An artificial intelligence (AI) tool can predict wounds that will not heal after several months at the very first patient checkup, Australian research has shown.
The thermal imaging system performs textural analysis to determine which leg ulcers would not heal without specialist treatment.
Using spatial heat distribution in the wound, it was able to determine with 78% accuracy those venous leg ulcers that would not heal after 12 weeks.
The findings appear in the Nature publication Scientific Reports.
“Our new work that identifies chronic leg wounds during the first visit is a world-first achievement,” maintained investigator Dinesh Kant Kumar, PhD, a professor at the Royal Melbourne Institute of Technology.
“This means that specialized treatment for slow-healing leg ulcers can begin up to four weeks earlier than the current gold standard.”
Chronic wounds are a common global health issue, with the most common being leg ulcers in which the underlying cause is venous insufficiency.
A wound that heals normally will usually reduce in size by half within four weeks, but one in five do not follow this expected trajectory and may need extra interventions.
Current assessment can involve manually taking tracings of the wound size, typically after four weeks, which involves physical contact that can open up the risk of infection.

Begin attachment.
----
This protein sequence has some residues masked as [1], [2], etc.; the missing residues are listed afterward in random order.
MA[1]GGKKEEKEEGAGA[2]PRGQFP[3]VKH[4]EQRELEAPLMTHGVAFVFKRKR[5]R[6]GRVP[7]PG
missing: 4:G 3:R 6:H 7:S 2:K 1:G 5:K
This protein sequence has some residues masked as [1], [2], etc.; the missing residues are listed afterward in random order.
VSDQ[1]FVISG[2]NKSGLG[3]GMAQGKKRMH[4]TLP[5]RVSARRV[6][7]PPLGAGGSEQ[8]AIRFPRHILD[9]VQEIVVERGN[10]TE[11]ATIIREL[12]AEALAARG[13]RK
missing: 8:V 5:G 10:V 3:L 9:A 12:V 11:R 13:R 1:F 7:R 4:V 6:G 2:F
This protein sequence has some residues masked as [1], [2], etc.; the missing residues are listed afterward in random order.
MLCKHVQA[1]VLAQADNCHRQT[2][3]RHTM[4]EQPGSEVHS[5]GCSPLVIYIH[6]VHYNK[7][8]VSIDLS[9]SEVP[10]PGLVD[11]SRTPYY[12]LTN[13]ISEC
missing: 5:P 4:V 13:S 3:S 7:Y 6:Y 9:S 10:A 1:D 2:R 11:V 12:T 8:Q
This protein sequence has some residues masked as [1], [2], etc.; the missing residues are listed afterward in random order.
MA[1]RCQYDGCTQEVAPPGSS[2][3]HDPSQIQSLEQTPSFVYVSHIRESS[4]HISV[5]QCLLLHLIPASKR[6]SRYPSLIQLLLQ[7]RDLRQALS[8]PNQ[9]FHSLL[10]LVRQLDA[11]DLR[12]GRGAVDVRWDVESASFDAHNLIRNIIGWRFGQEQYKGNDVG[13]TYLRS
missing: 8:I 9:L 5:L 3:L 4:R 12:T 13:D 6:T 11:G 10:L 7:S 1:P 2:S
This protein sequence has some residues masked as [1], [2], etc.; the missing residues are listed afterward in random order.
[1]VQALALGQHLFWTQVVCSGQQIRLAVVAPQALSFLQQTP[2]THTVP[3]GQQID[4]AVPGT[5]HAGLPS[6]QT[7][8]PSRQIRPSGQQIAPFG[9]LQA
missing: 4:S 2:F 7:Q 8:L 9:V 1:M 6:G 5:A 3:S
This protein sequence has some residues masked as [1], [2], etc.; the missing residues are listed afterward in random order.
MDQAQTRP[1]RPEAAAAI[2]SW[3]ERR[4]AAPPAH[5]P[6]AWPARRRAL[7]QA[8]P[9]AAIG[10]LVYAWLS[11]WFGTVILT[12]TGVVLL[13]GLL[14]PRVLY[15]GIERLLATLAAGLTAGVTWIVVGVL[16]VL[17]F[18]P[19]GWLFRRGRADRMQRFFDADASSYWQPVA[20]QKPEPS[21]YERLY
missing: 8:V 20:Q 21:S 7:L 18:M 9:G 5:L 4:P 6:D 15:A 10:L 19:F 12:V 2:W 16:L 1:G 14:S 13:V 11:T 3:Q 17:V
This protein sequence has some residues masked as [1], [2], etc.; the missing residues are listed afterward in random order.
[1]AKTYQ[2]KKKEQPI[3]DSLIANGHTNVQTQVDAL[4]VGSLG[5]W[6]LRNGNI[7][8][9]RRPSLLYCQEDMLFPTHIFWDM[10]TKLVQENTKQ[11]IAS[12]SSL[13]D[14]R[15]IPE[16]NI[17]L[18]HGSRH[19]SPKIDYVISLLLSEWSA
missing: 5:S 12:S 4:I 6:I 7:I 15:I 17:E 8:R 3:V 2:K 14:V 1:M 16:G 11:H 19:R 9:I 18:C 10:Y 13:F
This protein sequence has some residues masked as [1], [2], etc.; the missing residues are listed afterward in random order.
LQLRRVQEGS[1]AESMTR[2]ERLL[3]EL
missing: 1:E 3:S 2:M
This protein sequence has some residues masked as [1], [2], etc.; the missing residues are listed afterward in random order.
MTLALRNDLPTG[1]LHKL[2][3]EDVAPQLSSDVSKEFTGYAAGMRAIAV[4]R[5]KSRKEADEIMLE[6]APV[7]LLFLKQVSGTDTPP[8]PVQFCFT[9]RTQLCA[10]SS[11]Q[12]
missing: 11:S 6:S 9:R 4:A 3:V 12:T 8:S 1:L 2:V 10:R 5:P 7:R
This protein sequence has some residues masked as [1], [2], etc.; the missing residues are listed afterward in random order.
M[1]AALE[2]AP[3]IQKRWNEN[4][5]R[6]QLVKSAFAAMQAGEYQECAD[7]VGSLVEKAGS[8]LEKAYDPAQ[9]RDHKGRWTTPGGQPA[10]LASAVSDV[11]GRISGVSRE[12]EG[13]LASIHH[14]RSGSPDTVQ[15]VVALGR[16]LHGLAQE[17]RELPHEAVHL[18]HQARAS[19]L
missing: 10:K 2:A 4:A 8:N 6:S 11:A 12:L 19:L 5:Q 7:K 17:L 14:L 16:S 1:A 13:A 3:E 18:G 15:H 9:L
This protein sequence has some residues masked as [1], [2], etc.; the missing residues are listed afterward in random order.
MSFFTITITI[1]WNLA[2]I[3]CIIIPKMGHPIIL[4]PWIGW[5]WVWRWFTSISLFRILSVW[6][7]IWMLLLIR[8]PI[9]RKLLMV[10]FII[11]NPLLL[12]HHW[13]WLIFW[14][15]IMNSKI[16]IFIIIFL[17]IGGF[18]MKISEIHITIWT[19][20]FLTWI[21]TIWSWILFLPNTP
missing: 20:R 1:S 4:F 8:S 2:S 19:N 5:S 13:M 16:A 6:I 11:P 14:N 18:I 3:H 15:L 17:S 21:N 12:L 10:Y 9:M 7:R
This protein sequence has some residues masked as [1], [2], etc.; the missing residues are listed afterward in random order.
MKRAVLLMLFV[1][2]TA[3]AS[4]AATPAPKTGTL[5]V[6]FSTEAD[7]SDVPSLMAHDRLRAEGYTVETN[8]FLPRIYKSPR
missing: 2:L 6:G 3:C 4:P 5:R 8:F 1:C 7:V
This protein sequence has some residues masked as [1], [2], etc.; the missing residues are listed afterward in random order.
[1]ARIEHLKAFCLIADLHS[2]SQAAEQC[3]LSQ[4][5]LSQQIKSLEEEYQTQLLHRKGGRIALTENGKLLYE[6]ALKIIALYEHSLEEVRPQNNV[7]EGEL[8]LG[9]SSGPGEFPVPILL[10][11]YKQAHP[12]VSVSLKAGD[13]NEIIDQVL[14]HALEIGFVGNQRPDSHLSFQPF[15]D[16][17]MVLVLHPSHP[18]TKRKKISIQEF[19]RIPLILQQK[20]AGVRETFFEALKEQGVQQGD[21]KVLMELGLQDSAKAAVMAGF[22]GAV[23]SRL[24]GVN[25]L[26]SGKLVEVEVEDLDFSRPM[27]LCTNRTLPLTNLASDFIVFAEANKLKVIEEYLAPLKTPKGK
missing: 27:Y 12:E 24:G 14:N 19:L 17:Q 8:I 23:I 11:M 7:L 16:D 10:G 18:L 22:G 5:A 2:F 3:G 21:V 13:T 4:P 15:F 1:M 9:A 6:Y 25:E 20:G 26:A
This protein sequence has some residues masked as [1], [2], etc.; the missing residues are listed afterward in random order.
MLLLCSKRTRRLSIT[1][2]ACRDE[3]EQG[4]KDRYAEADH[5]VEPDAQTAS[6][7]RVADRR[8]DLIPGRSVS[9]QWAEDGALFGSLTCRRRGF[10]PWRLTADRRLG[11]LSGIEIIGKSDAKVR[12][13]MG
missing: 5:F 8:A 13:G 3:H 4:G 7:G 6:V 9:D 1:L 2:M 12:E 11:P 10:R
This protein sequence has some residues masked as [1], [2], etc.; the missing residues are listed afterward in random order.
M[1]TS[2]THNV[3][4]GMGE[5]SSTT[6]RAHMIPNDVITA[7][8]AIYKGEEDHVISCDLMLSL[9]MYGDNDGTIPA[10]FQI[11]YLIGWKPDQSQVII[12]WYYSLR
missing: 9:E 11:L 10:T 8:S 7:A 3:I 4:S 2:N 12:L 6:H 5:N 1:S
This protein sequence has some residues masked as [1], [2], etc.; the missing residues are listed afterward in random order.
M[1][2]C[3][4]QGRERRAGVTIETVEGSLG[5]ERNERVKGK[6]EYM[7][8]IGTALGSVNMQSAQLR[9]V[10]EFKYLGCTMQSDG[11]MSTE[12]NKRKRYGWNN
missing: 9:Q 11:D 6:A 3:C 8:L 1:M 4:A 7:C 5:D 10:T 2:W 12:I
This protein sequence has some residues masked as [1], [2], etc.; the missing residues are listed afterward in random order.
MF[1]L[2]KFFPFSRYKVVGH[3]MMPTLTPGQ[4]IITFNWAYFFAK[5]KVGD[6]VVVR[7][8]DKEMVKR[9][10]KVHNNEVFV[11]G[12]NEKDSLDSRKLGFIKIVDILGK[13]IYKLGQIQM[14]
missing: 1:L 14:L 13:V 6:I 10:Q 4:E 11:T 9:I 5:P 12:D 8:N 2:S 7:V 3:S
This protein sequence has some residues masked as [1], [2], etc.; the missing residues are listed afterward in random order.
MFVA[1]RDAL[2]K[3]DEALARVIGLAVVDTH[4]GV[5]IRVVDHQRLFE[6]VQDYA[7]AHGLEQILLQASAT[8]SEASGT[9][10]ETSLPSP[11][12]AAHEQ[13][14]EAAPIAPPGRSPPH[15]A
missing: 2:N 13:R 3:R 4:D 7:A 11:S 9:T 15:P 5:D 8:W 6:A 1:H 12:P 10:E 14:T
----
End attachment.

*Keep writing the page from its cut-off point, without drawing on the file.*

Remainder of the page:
Previously, the researchers were able to use their AI system to determine hard-to-heal wounds that did not follow the normal healing trajectory at the second week after baseline assessment.
To see if they could improve on this further, they assessed 64 thermal images from 56 older patients with venous leg ulcers, which they divided into 70% training and 30% test data. Of these wounds, 17 healed by 12 weeks and 47 remained unhealed.
The team performed textural analysis on the ulcers before washing and dressing. From the pre-processed images, 19 textural features were automatically extracted using proprietary software and then grouped based on the 12-week presentation.
The features were analyzed and ranked based on the most significant differences between the groups. For example, one of the most prominent differences was the contrast in the thermal images, which was significantly higher in unhealed than healed wounds.
The top three textural features were then inputted into a Bayesian neural network to discriminate healed from unhealed wounds at 12 weeks.
Using the optimal Bayesian neural network, the classification results showed 78.57% sensitivity and 60.00% specificity.
“This method provides a quick, objective, noninvasive way to determine the wound-healing potential of chronic leg wounds that can be used by healthcare providers, irrespective of the setting,” said investigator Rajna Ogrin, PhD, a senior research fellow at Bolton Clarke Research Institute in Forest Hill, Victoria.
“This means specialized treatments, including advanced wound-cleaning techniques and therapies, can be implemented immediately for problematic leg wounds—up to four weeks earlier than the current gold standard.”